She continues, “when you’re a younger dancer and you want to dance professionally, it’s all about technique and virtuosity, but you grow older and aren’t able to maintain that standard, there’s a core to the dance that is about personal expression. You’re not going to be able to do at 50 what you did at 20. But there’s deeper experience you can bring to the dance.”
When Tania was 17 she wanted to make the transition to professional dancer. She moved to Madrid to attain more formal training, spending years dancing with larger professional companies most notably with Compañia Juan Quintero. Her experience grounded her in a variety of forms.
Eventually, she wanted to practice Flamenco exclusively, so began performing in the tablaos in Madrid. She explains for me that, “a tablao is a venue specifically for Flamenco performances—it has a raised stage in the center with tables around it, and the guitarist, dancers and singers all share the same stage. Shows are usually dinner shows, and after intermission the star dancer comes out and does their thing, and the shows can go from 10pm until 2 in the morning”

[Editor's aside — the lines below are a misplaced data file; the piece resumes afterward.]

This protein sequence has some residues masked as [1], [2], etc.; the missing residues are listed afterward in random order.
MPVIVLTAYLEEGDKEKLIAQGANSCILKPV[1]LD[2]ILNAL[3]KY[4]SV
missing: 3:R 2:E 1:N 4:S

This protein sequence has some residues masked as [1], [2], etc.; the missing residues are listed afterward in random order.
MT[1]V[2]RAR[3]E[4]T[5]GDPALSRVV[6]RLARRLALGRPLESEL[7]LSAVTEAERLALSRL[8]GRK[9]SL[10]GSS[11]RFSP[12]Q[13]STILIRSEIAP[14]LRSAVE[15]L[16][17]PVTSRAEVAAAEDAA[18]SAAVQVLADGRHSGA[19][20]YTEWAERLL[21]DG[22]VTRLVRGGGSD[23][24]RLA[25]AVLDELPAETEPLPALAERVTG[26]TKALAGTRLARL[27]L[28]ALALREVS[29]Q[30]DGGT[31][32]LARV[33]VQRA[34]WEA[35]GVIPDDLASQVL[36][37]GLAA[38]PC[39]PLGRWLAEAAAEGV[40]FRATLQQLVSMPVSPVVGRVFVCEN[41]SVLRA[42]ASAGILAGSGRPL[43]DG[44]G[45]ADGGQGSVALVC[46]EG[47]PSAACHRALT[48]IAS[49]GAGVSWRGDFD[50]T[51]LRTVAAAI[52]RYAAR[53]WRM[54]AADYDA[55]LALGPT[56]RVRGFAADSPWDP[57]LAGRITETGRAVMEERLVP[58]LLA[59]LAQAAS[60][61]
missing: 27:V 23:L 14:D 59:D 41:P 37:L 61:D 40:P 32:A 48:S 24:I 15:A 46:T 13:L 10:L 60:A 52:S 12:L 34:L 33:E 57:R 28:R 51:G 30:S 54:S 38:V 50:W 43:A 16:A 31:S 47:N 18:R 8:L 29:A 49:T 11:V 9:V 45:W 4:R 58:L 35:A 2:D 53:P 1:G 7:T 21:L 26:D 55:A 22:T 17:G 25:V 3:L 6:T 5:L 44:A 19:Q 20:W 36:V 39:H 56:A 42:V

Eventually Tania became a star dancer at the Madrid tablao Corral de la Moreria, which was her home base for many years. “I’d dance with them, and then when a large company wanted to go on tour, they would let me go on tour with them and return to them when the tour had ended.”
There isn’t a comparable nightclub culture in the US, and we talk about the centrality of that culture to sustaining a dance form like Flamenco. Tania explains that “not only are you making a living as a dancer, you are practicing your art in front of a live audience every night, testing out new things, experimenting.”